Shirley’s figure will be created at human-scale and seated at the viewers’ level so that audiences can engage with her. The car on which she’ll sit not only captures a moment in time, but it also emphasizes the social relationships of the community— this will be a space for people to congregate. The surrounding environment will have dual-purpose benches/planters and in them the plant life will be selected to reference Shirley’s Caribbean heritage.
By employing a nontraditional sculpture to depict a nontraditional force, the monument is meant to highlight the fortitude of both Shirley Chisholm and the people she represents. This is ultimately about the visibility of everyone in the community.
Artist’s Statement: The monument to Shirley Chisholm is comprised of a series of hand-painted metal columns that collectively shape-shift into three respective portraits of the trailblazing legislator and first African-American presidential candidate. When viewed from different angles, this traversable forest of flower-like posts will transform into three different representations of Shirley Chisholm. As the viewer walks around the sculpture, the partial images painted onto each of the posts’ three sides will coalesce into three distinct portraits. Each one represents a different aspect of Chisholm’s public role and accomplishments.
The three representations incorporate hand-painted imagery tied to inherited Afrodiasporic narratives. Two of the portraits liken Chisholm’s characteristics to those of Orishas, human embodiments of elemental spirits from the Yoruba tradition, while the third incorporates the Pan-African flag. When viewed aerially, the beams of Chisholm’s monument are arranged into the form of Sankofa, the West African symbol of a bird, which reaches back to move forward and construct our future.
The eastern-facing portrait memorializes Chisholm’s role as an activist. In this depiction, Báez reenvisions a source-image of Chisholm orating—in “activist mode”—with likeness to Oya, the fiery Orisha of destruction and construction. The western-facing blue-hued portrait memorializes Chisholm’s role as a an advocate for healthcare and access to nutrition for families as fundamental rights. Here, Chisholm’s portrait is related to the Orisha Yemanya, who harbors wisdom and offers care. The front-facing portrait, visible from the intersection of Park and Ocean Avenues, weaves together the red, black, and green hues of the UNIA flag. A descendent of Caribbean parents, Chisholm’s personal relationship to a united African diaspora was characteristic of the time period in which she fought for civil rights in her community. The portrait celebrates the contributions Chisholm made as a legislator.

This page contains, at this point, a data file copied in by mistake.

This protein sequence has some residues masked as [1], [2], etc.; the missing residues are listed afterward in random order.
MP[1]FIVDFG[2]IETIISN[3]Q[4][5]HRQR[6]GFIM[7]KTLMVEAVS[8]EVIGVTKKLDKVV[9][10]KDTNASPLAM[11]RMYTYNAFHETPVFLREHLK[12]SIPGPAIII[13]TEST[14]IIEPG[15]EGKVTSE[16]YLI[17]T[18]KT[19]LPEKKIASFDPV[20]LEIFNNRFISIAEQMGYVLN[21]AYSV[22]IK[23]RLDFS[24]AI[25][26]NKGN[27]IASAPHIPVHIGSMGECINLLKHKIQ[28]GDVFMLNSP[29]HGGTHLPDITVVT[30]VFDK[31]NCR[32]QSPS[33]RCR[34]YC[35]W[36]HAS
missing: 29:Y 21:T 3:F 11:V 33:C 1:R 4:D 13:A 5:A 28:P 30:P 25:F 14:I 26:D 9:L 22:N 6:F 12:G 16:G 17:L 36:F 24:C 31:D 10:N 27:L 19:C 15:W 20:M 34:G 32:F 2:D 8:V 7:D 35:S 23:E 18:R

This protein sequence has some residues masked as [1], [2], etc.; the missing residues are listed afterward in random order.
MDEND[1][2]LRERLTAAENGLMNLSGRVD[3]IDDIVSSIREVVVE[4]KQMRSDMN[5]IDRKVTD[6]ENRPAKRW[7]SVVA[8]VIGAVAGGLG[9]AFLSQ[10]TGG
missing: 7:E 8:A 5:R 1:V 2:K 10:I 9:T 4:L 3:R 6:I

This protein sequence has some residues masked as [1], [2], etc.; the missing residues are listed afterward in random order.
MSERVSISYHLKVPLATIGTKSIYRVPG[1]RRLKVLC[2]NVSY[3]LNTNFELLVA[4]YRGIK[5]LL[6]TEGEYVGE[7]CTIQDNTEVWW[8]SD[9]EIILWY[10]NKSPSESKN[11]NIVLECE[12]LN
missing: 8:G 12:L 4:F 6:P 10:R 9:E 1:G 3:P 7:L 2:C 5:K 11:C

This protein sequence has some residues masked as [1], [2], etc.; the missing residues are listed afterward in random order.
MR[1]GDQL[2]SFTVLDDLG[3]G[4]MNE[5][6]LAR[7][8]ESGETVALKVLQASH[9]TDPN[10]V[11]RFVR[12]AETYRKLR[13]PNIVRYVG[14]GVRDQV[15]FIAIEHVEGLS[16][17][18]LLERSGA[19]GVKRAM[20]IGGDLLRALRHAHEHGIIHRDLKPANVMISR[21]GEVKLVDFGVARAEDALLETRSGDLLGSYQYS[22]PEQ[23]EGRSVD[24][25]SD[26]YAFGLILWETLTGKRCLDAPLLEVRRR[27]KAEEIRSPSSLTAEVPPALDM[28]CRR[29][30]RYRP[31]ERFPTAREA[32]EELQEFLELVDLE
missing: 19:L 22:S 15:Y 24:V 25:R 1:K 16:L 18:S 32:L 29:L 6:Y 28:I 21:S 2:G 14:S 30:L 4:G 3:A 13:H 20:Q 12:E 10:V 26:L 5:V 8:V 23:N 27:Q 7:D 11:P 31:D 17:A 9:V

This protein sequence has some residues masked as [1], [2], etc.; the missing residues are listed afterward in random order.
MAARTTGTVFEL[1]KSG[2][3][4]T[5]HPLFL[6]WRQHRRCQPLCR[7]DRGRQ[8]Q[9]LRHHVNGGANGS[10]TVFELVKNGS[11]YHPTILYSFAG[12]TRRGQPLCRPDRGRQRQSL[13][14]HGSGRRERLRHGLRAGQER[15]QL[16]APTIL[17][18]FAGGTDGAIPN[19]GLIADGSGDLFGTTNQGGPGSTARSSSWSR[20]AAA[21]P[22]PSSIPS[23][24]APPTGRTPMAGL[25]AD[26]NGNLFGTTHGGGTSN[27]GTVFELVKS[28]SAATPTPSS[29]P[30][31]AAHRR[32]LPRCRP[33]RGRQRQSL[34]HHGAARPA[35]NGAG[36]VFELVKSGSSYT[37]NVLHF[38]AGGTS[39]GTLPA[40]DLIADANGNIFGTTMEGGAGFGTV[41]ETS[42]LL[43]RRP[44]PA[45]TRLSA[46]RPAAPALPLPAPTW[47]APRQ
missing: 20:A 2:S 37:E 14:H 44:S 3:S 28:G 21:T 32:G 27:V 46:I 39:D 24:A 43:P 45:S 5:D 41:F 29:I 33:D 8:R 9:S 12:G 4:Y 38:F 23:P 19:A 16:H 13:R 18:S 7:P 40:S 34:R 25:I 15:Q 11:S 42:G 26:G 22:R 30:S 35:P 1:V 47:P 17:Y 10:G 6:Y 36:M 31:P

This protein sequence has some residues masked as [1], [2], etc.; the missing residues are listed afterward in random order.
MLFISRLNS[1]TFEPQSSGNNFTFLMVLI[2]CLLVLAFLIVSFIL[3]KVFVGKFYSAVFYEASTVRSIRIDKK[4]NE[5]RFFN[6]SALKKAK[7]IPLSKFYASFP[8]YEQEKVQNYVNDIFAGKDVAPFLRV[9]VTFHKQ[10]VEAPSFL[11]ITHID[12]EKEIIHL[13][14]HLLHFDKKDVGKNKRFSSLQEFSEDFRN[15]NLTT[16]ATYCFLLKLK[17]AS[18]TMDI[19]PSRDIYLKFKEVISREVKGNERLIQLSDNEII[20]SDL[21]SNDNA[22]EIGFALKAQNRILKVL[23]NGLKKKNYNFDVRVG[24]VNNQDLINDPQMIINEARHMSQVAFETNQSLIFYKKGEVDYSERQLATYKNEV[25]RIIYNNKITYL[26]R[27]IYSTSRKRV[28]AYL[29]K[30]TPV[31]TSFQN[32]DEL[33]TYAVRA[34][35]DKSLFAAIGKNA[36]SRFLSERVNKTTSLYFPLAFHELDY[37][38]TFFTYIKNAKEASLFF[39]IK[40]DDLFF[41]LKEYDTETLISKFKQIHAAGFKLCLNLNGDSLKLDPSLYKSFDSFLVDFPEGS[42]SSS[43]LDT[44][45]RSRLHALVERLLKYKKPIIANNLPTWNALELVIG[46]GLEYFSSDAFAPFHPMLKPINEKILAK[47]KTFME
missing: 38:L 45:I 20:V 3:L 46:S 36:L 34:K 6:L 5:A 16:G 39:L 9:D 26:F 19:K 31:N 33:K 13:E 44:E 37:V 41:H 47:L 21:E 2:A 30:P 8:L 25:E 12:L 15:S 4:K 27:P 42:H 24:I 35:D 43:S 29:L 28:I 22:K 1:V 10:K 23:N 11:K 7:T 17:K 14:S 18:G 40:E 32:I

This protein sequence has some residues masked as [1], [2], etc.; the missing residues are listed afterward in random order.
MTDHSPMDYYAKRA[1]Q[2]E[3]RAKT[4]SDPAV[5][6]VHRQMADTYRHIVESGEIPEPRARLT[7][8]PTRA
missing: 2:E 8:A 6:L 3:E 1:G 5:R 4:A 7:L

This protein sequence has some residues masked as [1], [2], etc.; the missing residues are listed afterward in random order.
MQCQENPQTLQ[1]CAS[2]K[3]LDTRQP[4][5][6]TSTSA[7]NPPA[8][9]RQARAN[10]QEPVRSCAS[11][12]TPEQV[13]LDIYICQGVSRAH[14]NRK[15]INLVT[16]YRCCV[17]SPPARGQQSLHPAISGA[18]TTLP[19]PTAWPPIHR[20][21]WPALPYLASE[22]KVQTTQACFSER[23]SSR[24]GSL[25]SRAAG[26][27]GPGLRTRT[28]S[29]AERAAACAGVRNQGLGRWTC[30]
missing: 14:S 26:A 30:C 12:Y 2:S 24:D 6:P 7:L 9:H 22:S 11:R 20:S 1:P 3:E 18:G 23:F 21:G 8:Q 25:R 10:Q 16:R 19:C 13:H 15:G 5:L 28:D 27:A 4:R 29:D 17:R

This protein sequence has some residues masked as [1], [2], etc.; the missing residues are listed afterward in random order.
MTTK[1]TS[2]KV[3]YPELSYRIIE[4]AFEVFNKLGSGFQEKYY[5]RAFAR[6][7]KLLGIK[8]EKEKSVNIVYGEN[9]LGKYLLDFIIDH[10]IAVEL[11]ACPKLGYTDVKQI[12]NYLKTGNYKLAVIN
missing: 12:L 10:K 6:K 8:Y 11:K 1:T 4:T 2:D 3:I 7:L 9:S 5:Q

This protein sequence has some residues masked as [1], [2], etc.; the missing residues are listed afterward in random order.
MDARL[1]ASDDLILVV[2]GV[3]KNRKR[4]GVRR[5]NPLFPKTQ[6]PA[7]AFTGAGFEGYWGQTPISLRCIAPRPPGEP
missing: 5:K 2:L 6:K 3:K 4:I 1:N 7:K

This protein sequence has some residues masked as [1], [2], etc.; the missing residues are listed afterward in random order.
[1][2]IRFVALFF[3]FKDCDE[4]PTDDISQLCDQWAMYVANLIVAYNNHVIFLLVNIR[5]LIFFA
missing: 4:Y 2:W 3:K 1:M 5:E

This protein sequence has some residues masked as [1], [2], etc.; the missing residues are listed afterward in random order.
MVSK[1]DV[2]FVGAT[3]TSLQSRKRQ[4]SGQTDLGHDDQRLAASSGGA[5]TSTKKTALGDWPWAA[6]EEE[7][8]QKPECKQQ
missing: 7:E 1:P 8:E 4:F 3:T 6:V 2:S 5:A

The proposed monument will be an accumulation of hand-painted, vertical steel columns, each measuring approximately 10-15 feet in height and anchored into a poured concrete foundation covered with pavers. A point of inspiration for this sculpture’s form is the monument to Nelson Mandela in Howick, South Africa.
AMANDA WILLIAMS AND OLALEKAN JEYIFOUS
Artists’ Statement: We have created a monument to Shirley Chisholm that celebrates her legacy as a civil servant who “left the door open” to make a space for others to follow in her path toward equity and a place in our country’s political landscape.
Depending upon your vantage point and approach to the Ocean Avenue entrance, you can see Ms. Chisholm’s silhouette inextricably intertwined with the iconic dome of the U.S. Capitol building. This mashup symbolizes how she disrupted the perception of who has the right to occupy such institutions and to be an embodiment for democracy.
This trailblazing woman was not diminutive. This monument represents how Chisholm’s collaborative ideals were larger than herself. The ground plane is carved in a shape that mimics the amphitheater-like style of congressional seating. Each seat pays homage to those who came after Ms. Chisholm as well as leaves room for those who have yet to come.